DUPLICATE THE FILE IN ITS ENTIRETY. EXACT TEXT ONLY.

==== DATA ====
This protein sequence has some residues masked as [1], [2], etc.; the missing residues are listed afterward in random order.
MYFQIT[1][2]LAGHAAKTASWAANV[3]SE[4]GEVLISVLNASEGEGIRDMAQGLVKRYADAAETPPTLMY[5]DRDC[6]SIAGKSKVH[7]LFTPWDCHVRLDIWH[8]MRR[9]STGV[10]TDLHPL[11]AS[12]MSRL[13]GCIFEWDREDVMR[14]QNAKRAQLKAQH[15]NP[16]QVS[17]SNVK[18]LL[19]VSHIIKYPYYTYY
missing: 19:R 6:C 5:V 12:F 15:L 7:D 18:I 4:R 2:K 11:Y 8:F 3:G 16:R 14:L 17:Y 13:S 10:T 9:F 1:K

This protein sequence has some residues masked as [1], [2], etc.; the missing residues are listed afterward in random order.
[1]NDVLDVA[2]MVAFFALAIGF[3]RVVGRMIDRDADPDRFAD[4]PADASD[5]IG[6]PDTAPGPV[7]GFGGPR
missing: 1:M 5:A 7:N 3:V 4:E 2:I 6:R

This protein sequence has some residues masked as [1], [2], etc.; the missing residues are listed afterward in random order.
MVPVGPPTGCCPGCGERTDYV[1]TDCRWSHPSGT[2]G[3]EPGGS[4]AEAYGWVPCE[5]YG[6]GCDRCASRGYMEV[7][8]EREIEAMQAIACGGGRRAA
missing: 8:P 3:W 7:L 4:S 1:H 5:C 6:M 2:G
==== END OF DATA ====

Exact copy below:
This protein sequence has some residues masked as [1], [2], etc.; the missing residues are listed afterward in random order.
MYFQIT[1][2]LAGHAAKTASWAANV[3]SE[4]GEVLISVLNASEGEGIRDMAQGLVKRYADAAETPPTLMY[5]DRDC[6]SIAGKSKVH[7]LFTPWDCHVRLDIWH[8]MRR[9]STGV[10]TDLHPL[11]AS[12]MSRL[13]GCIFEWDREDVMR[14]QNAKRAQLKAQH[15]NP[16]QVS[17]SNVK[18]LL[19]VSHIIKYPYYTYY
missing: 19:R 6:C 5:V 12:F 15:L 7:D 18:I 4:R 2:K 11:Y 8:F 3:G 16:R 14:L 17:Y 13:S 10:T 9:F 1:K

This protein sequence has some residues masked as [1], [2], etc.; the missing residues are listed afterward in random order.
[1]NDVLDVA[2]MVAFFALAIGF[3]RVVGRMIDRDADPDRFAD[4]PADASD[5]IG[6]PDTAPGPV[7]GFGGPR
missing: 1:M 5:A 7:N 3:V 4:E 2:I 6:R

This protein sequence has some residues masked as [1], [2], etc.; the missing residues are listed afterward in random order.
MVPVGPPTGCCPGCGERTDYV[1]TDCRWSHPSGT[2]G[3]EPGGS[4]AEAYGWVPCE[5]YG[6]GCDRCASRGYMEV[7][8]EREIEAMQAIACGGGRRAA
missing: 8:P 3:W 7:L 4:S 1:H 5:C 6:M 2:G